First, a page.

My Present Past
A genealogical experience
Chicago Burlington & Quincy Railroad
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Chicago Rock Island & Pacific locomotive #5000 pulling up to the Birmingham depot to receive his train orders in
1948. The train is heading west on the Burlington tracks which at times was normal. After 1950 they exclusively
used the #3 and #4 tracks through Birmingham, which were shared with the Chicago Milwaukee & St. Paul.
Chicago Rock Island & Pacific locomotive #5002 (Class R-67b 4-8-4) local freight, heading eastbound through
Birmingham on the Chicago Milwaukee & St Paul tracks (#
4). This particular locomotive was the result of the
prototype locomotive #5000 shown in the previous post. Photo taken in 1948.
The Milwaukee Shops of the Chicago, Milwaukee, St. Paul & Pacific Railroad built the first "Mikado" type
locomotives used on the railroad. The shops built twenty of them in 1909. These locomotives were designated as
Class L-1 and numbered 8500 through 8519. They had 63" diameter drivers, 24" x 30" cylinders, a 200 psi
boiler pressure and they exerted 46,630 pounds of tractive effort and each weighed 260,500 pounds. The
firebox was 282 square feet and the evaporative heating surface was 3,614 square feet. The L-1's did not have
a superheater. In 1912 and 1913, the shops built forty more 2-8-2's. This group was designated as Class L-2 and
assigned numbers 8000 through 8039. They were similar to the Class L-1 "Mikados" except the cylinder
diameter was 26 inches, which raised the tractive effort to 54,725 pounds. During 1912 the
CMStP had the
American Locomotive Company build 115 of the Class L-2 locomotives and assigned them road numbers 8040
through 8154 and in 1914, ordered another twenty-five from ALCO, which were delivered the same year and
given road numbers 8155 through 8179. The class L-2 locomotives had 63" diameter drivers, 26" x 30"
cylinders, a 200 psi boiler pressure and they exerted 54,725 pounds of tractive effort and each weighed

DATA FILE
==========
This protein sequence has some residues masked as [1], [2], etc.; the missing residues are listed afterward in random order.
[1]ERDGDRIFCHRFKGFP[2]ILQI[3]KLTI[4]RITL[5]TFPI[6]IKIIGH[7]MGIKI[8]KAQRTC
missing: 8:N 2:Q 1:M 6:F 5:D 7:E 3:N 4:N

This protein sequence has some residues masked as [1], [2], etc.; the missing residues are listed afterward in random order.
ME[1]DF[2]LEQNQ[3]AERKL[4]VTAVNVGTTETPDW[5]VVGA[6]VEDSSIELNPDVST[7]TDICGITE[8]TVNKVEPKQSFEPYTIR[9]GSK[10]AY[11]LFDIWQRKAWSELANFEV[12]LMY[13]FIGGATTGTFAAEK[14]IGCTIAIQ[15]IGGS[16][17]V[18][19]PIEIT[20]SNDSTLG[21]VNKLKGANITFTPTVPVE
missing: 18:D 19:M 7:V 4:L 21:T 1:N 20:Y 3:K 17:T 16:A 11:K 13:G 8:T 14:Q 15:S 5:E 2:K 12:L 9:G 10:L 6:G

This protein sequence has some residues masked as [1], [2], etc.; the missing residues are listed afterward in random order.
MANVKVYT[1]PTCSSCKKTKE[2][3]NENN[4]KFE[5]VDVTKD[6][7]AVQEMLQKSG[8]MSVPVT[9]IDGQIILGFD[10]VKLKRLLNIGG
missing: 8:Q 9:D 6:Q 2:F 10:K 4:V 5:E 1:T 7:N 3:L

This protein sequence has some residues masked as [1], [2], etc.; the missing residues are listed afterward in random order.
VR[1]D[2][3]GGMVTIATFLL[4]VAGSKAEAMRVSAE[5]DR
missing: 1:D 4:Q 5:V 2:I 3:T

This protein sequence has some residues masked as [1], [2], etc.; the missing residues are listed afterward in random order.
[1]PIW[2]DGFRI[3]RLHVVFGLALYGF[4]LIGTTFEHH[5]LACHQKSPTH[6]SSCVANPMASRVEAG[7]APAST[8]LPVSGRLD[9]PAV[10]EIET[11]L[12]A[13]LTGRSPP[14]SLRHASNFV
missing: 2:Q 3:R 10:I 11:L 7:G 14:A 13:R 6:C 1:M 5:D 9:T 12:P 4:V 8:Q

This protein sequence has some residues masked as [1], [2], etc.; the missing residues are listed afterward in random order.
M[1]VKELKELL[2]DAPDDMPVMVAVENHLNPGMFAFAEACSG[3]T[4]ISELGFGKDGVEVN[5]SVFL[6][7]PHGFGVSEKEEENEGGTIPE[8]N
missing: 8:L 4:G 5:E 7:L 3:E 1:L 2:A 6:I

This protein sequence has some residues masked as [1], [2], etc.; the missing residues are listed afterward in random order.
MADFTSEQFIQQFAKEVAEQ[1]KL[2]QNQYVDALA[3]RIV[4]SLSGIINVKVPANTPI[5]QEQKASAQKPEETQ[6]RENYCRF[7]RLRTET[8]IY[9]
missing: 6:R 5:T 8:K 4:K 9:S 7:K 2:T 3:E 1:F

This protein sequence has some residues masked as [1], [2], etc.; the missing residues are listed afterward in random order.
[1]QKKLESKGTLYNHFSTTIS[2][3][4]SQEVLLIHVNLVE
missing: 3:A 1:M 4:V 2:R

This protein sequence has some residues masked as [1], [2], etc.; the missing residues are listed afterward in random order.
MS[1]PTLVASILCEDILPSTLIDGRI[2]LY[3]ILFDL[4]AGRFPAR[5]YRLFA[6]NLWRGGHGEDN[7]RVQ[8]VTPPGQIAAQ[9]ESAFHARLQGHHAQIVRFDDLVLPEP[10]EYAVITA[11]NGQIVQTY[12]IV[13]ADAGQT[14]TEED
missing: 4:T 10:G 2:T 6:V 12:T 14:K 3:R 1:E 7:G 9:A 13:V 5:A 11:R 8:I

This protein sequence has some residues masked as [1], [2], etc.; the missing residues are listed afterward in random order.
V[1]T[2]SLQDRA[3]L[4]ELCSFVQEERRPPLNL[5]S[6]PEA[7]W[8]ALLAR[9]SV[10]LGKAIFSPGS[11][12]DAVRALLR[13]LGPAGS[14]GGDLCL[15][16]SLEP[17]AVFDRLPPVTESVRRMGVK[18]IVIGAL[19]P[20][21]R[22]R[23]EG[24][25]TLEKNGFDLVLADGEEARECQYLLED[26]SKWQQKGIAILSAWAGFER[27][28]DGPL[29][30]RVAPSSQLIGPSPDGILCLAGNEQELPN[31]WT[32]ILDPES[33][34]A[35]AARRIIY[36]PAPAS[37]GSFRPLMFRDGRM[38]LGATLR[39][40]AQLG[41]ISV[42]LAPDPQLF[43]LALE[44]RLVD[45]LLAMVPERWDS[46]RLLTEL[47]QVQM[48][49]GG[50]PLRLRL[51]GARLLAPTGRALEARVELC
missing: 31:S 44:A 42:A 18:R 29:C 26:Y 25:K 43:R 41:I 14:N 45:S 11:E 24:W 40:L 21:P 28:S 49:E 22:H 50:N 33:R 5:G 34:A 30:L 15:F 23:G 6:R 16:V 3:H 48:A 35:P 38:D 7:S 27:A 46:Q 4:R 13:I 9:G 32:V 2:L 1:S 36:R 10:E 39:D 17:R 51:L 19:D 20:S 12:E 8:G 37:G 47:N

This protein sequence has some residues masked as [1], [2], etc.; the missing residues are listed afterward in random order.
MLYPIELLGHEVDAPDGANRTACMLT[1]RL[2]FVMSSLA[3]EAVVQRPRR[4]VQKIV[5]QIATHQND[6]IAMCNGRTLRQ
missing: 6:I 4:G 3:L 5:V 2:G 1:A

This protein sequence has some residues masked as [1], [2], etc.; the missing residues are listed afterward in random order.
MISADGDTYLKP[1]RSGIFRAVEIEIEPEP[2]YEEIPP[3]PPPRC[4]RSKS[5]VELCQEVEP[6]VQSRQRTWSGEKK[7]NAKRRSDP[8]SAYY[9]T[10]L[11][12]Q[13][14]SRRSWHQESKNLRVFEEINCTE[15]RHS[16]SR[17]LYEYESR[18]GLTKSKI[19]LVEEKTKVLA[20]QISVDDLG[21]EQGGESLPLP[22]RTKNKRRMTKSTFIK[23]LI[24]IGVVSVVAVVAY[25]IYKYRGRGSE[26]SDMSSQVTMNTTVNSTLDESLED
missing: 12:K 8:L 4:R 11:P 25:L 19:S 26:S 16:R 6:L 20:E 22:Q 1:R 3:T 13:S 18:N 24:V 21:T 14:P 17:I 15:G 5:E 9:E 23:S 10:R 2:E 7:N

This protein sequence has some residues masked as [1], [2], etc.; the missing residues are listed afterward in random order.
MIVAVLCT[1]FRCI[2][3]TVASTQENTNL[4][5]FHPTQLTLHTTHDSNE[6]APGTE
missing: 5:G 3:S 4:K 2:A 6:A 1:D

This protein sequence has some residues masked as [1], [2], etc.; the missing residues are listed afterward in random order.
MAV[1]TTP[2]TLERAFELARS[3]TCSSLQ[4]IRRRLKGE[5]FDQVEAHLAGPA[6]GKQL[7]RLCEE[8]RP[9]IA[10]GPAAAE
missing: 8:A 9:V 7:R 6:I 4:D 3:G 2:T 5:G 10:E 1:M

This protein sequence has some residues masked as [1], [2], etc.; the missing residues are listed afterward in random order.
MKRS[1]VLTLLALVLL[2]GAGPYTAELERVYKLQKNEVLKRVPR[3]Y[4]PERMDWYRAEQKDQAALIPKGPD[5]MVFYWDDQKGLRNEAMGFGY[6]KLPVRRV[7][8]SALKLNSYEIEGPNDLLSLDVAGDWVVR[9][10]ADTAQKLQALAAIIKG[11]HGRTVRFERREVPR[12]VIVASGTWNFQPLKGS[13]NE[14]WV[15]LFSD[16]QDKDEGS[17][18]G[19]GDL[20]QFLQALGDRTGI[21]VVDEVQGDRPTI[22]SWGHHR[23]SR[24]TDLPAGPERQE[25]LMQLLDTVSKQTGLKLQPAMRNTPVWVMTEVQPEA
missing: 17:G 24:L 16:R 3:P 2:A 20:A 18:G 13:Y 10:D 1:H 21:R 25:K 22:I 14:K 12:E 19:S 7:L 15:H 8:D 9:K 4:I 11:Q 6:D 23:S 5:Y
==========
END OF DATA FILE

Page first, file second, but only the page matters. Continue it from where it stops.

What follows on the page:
275,000 pounds. The firebox was 258 square feet and the evaporative heating surface was 3,050 square feet
and with the superheater the combined heating surface was 3,690 square feet..
In 1918 and 1919, the USRA assigned 100 USRA "Mikado-Heavy" type locomotives to the CMStP. This was in
fact 43% of this type of locomotive assigned by the USRA. These locomotives were assigned road numbers
8600 through 8699 and were designated as Class L-3. The Class L-3 locomotives had 63" diameter drivers, 27"
x 32" cylinders, a 190 psi boiler pressure and they exerted 59,800 pounds of tractive effort and each weighed
325,000 pounds. The USRA "Mikado-Heavy" Class L-3 locomotives did well on the CMStP, but after the War,
200 more "Mikados" were ordered from the Baldwin Locomotive Works. These locomotives were very close
copies of the Class L-2. Baldwin delivered 100 between 1920 and 1921 and they were assigned road numbers
8200 through 8299 and Baldwin delivered another 100 between 1922 and 1923 and these were given numbers
8300 through 8399, later numbers 400-499.
Locobase had detected a relative insufficiency in superheater heating surface area compared to many other
Mikados of the period and apparently so did the Milwaukee some 90 years earlier. The last L-2's they procured
came from Baldwin (as had the L-2a shown in Locobase 15196), but these had boiler changes aimed at remedying
that shortcoming. Like all of the Milwaukee's L-2's, this class of -b's satisfied Milwaukee Road requirements
for decades and all operated into the 1950s. The Class L-2 road numbers 8300-8399, later numbers 400-499
were  scrapped between January 1950 and January 1956.
There are no surviving Milwaukee Road 2-8-2 "Mikado" type locomotives.
Pictured above is a Chicago Milwaukee & St Paul locomotive #453, 2-8-2 Mikado, Class L-2b, local freight
heading westbound through Birmingham on the #
4 track. This particular locomotive was built by Baldwin.
In the background you can see the hotel that was used by passengers and railroad workers. Photo taken in 1948.
August 08, 1948 request for addressing mail to home domicile
August 08, 1948 bid choice
Under the Order of Railroad Telegraphers Union, all jobs were bid according to seniority (date you were hired).
For the workers in the upper part of the seniority roster, they were mostly able to  bid on permanent open
jobs for a significant time. For the workers in the lower part of the seniority roster, jobs were bid weekly or
in other instances a swing relief job was bid and held until someone's job above him was cut or disturbed, other
jobs were bid because of vacation (weekly) or sickness (daily).
On July 01, 1949, dad was #98 of #117 workers in the West Hannibal Division. He was designated as relief
operator. Below is a glimpse of the bidding process for a weekly bid position.
Background:
1947 Wabash local #2274,
Mikado type (ALCO) 2-8-2 Class K3,
westbound through Birmingham, Missouri